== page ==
dreamstime_xs_33071167 (2)The second episode in the Hobbit trilogy is set to swamp our cinema screens this month and there are more than a few similarities between the journey Bilbo Baggins takes on Middle Earth and the journeys of some of our most successful entrepreneurs here on Planet Earth (and I’m not just talking hairy feet here).

Risky Business

At the beginning of our hobbit’s journey, Bilbo leaves the security of his home in the Shire to go on a seemingly unattainable quest for dragon’s treasure with a bunch of dwarves – a risky and foolish move – and comparable with the beginning of the business journey taken by Britain’s own Sir Alan Sugar. (Ok, so none of his business partners are as vertically challenged but there is something distinctly hobbity about Sir Sugar – that curly hair perhaps?)

Sir Alan took the risk of dropping out of school at 16 and then took another one by leaving a safe civil service job as a statistician at the government’s Education Ministry to start his own quest for wealth by selling car aerials out of a van. Since starting his Amstrad electrical goods empire, he has now amassed a fortune of around 800 million, and regularly ranks in the top 100 Sunday Times Rich List.

Despite Sir Alan’s fortune being in pounds sterling and not in the usual dragon’s hoard of jewels and gold cups (although being the ex-owner of Spurs Football Club he’s been close to one a few times), he shares more than a few personality traits with old Bilbo, as he explains in his own words: “What you need is sheer determination. Passion and great personal belief. And a slice of good luck.”

Lucky Charms

Good luck is something Bilbo had in spades – finding Gollum’s precious invisibility ring at just the right time; the eagles coming to the rescue when all hope seemed lost – and that ‘right place, right time’ type of luck is a theme that runs through the lives of most of our famous entrepreneurs, or at least knowing how to use luck to their advantage.

With Bill Gates the luck came early on. When he was 13, his school raised funds in a rummage sale but instead of using the money in the usual way and buying books, it opted to buy a Teletype Terminal 33 ASR. This was how the computer genius first learned to programme. Later on, when he got banned by Computer Center Corporation (CCC) for exploiting bugs in their operating system, he converted that piece of bad luck by offering to find bugs in CCC’s software in exchange for computer time which in turn led to him being hired by Sciences Inc. to write a payroll program. He went on to receive royalties on the program which gave him the capital to start his empire.

But the path of many entrepreneurs has not been as smooth and obstacle free as young Bill’s but more like Bilbo’s rocky road to the Misty Mountains.

Obstacle Course

In the case of the grande-dame of female entrepreneurs Oprah Winfrey, her journey was so fraught with obstacles that it’s a wonder she made it through at all. Brought up in dire poverty, she fled her Milwaukee mother’s home at the age of 13 after suffering years of alleged sexual abuse by family members. She was picked up by the authorities and sent to a juvenile detention center but it was so overcrowded she was denied admission. Oprah ended up living with her estranged father in Nashville – a strict disciplinarian who insisted she read a book and write a report each week. (No doubt the seeds of Oprah’s Book Club were sewn right there.)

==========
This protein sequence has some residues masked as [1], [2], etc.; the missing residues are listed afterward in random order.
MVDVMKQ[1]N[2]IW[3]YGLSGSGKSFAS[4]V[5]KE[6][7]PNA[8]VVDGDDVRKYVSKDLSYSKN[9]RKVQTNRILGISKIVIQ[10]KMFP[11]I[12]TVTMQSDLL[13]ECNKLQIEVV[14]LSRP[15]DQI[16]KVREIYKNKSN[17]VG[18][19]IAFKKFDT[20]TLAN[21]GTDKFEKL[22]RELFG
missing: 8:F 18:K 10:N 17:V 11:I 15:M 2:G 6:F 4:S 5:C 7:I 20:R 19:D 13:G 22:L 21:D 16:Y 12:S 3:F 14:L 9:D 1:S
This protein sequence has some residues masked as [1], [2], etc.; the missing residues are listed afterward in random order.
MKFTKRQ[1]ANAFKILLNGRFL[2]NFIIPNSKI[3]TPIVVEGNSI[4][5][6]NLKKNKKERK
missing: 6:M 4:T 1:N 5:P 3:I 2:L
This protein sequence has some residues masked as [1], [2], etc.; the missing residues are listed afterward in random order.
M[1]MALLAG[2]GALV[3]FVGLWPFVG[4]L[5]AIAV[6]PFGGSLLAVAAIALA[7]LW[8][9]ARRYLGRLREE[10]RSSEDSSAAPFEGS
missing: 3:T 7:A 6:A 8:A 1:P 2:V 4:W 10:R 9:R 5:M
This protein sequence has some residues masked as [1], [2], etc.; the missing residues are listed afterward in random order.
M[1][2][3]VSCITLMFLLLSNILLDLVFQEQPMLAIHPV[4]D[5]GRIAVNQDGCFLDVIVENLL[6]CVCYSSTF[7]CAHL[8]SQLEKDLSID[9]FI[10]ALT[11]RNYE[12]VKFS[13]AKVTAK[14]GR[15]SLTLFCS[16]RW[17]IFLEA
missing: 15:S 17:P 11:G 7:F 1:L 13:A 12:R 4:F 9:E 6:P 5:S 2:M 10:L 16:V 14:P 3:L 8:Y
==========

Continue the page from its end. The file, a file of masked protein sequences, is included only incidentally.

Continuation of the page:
By taking her father’s advice of concentrating on her education as well as using the positive influence of her grandmother, Oprah rose above her difficult circumstances and went onto become one of the richest and most influential business women in the world.

A Tangled Web We Weave

Oprah is famed for her honesty and it’s one trait that elevates her above the usual wheeling and dealing attitude in some business corners. But for one entrepreneur it was the lies that got him noticed in the first place.

PT Barnum, the 19th century businessman and founder of the hugely successful Barnum circus & museum, will always be remembered for promoting hoaxes such as the Feejee Mermaid and General Tom Thumb – a four-year-old boy claiming to be an dwarf-like 11 year-old. (I knew I could crowbar a dwarf in here somewhere).

But just like Bilbo, who managed to extricate himself from the sticky webs of the monster spiders in Mirkwood, Barnum got out a tangled mess of bad investments leading to years of litigation and public humiliation, simply by keeping a calm head. With a bit of help from his dwarf mate Tom Thumb, he set off on a European lecture tour which after four years allowed him to emerge from debt and buy back his museum of curiosities.

Patience, patience!

Barnum showed enormous patience during those lean years but one entrepreneur who had to learn the lesson of patience the hard way was stockmarket millionaire Warren Buffet.  Just as Bilbo thought he could make a quick profit by nicking off with one of the gold trophies on his first visit to the dragon’s den, the precocious 11-year-old Buffet thought he could make a quick buck when he bought three $38 dollar shares in Cities Service. But when the stock fell to just $27 per share, plucky Warren held on until his shares bounced up to $40. But he didn’t hold on for long enough – a decision he would soon come to regret when Cities Service shot up to $200. The experience taught him his first basic lesson of investing: patience is a virtue.

The Long & Winding Road

So there you have it. When it seems like your path to riches is riddled with goblins who want to bring you down or trolls who revel in your failure, just remember Bilbo’s journey, steel yourself with a little courage and be thankful you don’t have to earn your living by bagging your swag from under a dragon’s belly.